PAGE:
(Reuters) – India became the latest country after Brazil and Thailand to ban the sale of e-cigarettes in what could potentially be the biggest move against vaping globally over growing health concerns.

6 September
Three more deaths and at least 450 illnesses linked to vaping nationwide
The Centers for Disease Control (CDC) said some type of chemical exposure is likely associated with the illnesses, but more information is needed to determine the exact cause. Many of those hospitalized reported recently vaping a THC product with chemicals from marijuana, while a smaller group reported using regular e-cigarettes.
The CDC did not identify any particular brand of e-cigarette, but expressed concern about any product sold on the street or tampered with by users.
“They’re really concerned about unknown substances people are buying on the street,” LaPook said. “They think it’s not an infection, it’s a probably some chemical irritation. When you think about it, these e-cigarette devices are really like chemistry sets. You put in this liquid, you lick it, you heat it up – there’s some kind of chemical reaction. You’re creating all these different chemicals. You’re not entirely sure what these chemicals are, but we are sure of one thing: You are sucking a lot of them.”

Ebola outbreak in the Democratic Republic of the Congo
(European Centre for Disease Prevention and Control) The 10th outbreak of Ebola virus disease in the Democratic Republic of the Congo (DRC) has been ongoing since August 2018. This is the largest-ever outbreak reported in the country and the world’s second largest in history. It has been declared a Public Health Emergency of International Concern on 17 July 2019.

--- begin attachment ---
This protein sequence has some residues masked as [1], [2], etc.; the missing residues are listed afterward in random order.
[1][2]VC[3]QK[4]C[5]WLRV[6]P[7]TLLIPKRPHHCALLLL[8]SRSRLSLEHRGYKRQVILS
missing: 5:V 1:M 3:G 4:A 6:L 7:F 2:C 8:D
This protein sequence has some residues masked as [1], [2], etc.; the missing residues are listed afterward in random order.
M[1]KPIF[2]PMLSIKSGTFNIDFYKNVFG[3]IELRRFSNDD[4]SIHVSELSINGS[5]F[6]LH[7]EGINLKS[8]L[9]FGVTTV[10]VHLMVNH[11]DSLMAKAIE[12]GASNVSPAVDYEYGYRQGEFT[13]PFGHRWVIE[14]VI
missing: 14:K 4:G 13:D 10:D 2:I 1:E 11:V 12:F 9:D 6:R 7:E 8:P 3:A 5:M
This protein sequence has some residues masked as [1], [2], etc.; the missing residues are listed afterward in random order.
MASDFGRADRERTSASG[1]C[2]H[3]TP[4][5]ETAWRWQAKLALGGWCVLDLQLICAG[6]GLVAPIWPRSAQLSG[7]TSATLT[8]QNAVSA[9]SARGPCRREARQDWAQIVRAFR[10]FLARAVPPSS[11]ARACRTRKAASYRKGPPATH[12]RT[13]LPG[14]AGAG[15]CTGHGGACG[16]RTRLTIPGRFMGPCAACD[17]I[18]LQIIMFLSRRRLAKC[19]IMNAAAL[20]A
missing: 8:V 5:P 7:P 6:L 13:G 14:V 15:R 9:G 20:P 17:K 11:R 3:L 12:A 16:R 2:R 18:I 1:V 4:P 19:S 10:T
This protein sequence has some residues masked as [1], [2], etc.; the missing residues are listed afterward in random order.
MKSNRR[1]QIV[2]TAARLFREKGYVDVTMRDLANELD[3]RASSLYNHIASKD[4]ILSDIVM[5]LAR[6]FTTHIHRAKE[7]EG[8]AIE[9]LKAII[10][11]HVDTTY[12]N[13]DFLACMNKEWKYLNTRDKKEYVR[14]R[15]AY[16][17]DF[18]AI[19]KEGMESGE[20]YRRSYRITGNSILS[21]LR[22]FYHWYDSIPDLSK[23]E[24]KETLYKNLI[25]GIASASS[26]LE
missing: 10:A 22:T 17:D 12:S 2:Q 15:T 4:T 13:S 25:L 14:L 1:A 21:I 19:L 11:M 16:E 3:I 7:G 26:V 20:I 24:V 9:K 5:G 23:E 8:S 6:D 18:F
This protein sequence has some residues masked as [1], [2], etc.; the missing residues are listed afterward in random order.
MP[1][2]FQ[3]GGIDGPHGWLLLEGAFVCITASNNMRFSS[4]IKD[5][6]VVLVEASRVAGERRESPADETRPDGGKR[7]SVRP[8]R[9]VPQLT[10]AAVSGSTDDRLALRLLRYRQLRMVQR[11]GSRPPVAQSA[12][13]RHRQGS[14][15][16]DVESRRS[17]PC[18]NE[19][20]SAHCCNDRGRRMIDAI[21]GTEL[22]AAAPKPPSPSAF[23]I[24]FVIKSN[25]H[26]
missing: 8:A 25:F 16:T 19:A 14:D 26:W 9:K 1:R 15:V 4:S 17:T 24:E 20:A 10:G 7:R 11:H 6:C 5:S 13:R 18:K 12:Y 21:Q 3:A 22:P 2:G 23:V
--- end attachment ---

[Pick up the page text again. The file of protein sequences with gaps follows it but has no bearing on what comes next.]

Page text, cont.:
4 September
Malaria breakthrough as scientists find ‘highly effective’ way to kill parasite
Drugs derived from Ivermectin, which makes human blood deadly to mosquitoes, could be available within two years

24 June
A vaccine for Alzheimer’s is on the verge of becoming a reality
For decades, research into Alzheimer’s has made slow progress, but now a mother and daughter team think they have finally found a solution – a vaccine that could inoculate potential sufferers
(Wired UK) Half the deaths in the US in 1900 were from infectious disease. By 2010, mortality related to infectious disease had been all but wiped out, leaving the two biggest killers as cancer and heart disease. Over the last 15 years, UK mortality statistics have shown a steady decline in deaths from heart disease, strokes and most major cancers – for men and women.